Document Type


Degree Name

Master of Arts (MA)




Faculty of Science

First Advisor

Keith Horton

Advisor Role

Thesis Supervisor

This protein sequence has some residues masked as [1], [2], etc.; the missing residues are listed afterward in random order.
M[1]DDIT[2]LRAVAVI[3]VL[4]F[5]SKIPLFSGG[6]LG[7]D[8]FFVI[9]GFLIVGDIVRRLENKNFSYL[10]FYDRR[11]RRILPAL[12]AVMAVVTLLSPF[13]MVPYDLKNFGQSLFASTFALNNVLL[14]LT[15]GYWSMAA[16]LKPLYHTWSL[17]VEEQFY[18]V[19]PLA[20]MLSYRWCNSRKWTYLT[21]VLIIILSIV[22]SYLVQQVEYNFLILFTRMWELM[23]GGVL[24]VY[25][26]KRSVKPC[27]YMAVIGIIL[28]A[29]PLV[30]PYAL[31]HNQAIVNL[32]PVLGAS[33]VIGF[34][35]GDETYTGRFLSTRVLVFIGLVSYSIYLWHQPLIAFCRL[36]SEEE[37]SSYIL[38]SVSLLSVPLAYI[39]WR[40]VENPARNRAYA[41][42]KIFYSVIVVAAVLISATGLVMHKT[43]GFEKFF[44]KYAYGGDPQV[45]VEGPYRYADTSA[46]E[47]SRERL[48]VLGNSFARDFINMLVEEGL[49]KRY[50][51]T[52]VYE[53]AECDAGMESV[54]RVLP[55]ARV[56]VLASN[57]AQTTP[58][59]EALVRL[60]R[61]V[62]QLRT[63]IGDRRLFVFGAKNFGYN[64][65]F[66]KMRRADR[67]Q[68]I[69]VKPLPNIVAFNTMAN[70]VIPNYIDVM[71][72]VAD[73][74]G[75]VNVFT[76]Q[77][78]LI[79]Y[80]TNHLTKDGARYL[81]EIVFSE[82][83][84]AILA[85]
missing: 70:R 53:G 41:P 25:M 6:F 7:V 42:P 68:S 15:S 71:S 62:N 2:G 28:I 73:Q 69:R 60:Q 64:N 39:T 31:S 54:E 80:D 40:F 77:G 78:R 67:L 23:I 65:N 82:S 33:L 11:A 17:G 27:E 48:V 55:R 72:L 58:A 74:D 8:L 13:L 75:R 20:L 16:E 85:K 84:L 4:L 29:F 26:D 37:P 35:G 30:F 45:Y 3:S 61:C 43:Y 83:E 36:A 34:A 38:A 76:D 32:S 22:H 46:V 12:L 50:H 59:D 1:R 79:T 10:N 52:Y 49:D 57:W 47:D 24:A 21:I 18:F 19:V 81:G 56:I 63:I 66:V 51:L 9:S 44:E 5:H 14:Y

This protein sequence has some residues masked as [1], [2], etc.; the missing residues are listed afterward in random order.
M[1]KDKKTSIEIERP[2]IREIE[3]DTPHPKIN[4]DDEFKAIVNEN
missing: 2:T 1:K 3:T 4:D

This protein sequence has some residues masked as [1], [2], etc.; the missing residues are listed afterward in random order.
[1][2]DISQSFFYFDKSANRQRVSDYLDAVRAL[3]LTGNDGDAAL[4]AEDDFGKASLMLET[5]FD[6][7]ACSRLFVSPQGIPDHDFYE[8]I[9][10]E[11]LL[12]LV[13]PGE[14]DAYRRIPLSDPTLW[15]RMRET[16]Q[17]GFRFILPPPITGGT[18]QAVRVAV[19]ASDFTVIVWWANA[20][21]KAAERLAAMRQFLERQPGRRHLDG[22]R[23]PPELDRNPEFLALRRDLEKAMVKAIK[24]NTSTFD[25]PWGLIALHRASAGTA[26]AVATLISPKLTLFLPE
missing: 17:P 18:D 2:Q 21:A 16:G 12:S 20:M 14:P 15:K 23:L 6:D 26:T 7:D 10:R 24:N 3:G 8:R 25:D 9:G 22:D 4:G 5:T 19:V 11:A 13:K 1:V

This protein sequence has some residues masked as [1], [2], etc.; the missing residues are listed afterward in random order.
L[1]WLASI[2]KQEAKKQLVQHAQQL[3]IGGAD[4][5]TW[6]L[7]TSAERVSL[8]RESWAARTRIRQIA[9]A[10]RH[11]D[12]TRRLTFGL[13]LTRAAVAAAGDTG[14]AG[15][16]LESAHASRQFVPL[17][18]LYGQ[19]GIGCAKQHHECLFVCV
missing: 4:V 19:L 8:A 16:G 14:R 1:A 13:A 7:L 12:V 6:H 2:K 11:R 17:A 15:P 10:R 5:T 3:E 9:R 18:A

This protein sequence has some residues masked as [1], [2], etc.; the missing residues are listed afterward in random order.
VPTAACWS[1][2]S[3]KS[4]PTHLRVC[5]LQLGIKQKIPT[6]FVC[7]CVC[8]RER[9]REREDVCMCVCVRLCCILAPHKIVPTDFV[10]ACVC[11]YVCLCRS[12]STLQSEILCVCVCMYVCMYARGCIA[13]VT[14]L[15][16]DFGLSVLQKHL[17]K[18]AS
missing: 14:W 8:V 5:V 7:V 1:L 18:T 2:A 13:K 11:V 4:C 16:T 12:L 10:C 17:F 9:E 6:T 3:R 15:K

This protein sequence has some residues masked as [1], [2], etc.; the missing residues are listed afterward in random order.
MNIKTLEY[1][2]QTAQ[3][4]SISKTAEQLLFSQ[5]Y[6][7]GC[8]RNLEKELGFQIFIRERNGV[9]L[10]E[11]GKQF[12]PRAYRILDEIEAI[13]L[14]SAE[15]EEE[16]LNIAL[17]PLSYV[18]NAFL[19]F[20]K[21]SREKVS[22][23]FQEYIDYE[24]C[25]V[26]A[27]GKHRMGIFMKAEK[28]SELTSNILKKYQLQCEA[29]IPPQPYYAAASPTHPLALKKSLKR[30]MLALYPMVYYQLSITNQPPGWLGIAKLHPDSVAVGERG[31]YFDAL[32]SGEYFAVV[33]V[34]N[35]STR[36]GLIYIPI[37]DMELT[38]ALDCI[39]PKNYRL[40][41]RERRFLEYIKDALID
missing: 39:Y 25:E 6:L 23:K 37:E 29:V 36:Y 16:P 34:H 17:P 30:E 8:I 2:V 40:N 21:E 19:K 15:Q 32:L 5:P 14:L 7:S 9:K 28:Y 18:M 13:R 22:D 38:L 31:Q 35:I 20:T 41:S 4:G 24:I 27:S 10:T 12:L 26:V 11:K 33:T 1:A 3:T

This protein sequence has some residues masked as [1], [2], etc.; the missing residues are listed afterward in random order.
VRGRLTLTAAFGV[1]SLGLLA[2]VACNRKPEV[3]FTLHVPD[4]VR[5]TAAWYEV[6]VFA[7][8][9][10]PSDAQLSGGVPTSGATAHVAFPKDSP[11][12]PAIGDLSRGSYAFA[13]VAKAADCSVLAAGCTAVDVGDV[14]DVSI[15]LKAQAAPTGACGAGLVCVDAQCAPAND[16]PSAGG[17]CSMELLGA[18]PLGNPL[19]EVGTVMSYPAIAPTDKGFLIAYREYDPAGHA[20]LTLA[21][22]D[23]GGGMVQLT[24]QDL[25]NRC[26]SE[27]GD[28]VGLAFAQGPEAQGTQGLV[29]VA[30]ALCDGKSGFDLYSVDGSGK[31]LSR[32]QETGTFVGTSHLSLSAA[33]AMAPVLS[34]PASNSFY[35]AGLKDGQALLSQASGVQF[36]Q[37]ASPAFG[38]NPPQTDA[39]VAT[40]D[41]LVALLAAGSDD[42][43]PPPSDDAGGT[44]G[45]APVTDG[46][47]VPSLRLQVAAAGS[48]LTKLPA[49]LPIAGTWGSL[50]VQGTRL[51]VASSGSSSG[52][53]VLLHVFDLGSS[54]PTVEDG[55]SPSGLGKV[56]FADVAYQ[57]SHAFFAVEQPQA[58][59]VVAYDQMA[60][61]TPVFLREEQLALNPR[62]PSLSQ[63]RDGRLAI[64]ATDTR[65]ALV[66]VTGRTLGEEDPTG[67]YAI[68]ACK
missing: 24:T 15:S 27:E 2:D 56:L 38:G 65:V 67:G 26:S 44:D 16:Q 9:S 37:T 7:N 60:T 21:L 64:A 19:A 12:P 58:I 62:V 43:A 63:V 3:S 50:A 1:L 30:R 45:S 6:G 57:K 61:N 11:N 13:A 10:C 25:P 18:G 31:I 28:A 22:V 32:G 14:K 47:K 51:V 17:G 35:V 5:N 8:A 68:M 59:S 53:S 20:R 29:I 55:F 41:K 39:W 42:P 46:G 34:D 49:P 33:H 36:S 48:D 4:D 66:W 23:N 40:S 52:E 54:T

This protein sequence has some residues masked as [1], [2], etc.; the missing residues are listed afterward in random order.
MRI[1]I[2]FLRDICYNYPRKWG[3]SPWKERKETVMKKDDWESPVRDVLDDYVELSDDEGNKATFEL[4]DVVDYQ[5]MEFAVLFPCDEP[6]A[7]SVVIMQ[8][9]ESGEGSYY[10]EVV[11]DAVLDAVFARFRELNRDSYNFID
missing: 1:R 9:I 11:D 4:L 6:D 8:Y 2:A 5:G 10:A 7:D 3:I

The purpose of the present study was to replication Blaxton and Neely’s (1982) findings of facilitation from one semantically related prime and inhibition from four semantically related primes in a generation task, and 2) to determine if facilitation and/or inhibition are a function of the level to which the prime and the target are processed. Using Blaxton and Neely’s generation paradigm, subjects generated both primes and targets from the first two letters of words in response to a rhyme cue (nonsemantic task) and/or a category cue (semantic task). For the within-subject manipulations, subjects either generated one or four primes prior to the target, which were either semantically related or unrelated to the target. A recognition test was administered following the generation task to determine if memory for the primes and targets was a function of the level to which they were processed. The only evidence of inhibition was found on the priming trials in both the related and unrelated conditions, but not on the target trial in the related condition, as was found by Blaxton and Neely. Several explanations are offered to account for this failure to replicate. When the nonsemantic task was performed on the primes, smaller differences in reaction time between the related and unrelated targets occurred compared to when the semantic task was performed on the primes, supporting previous evidence that nonsemantic tasks on related primes reduce the facilitory effects. The manipulation of target task was inconclusive. The recognition test results indicated that memory for the primes and targets seems to be a function of the level to which they are processed. The results were discussed in terms of the spreading activation and retrieval inhibition hypotheses.

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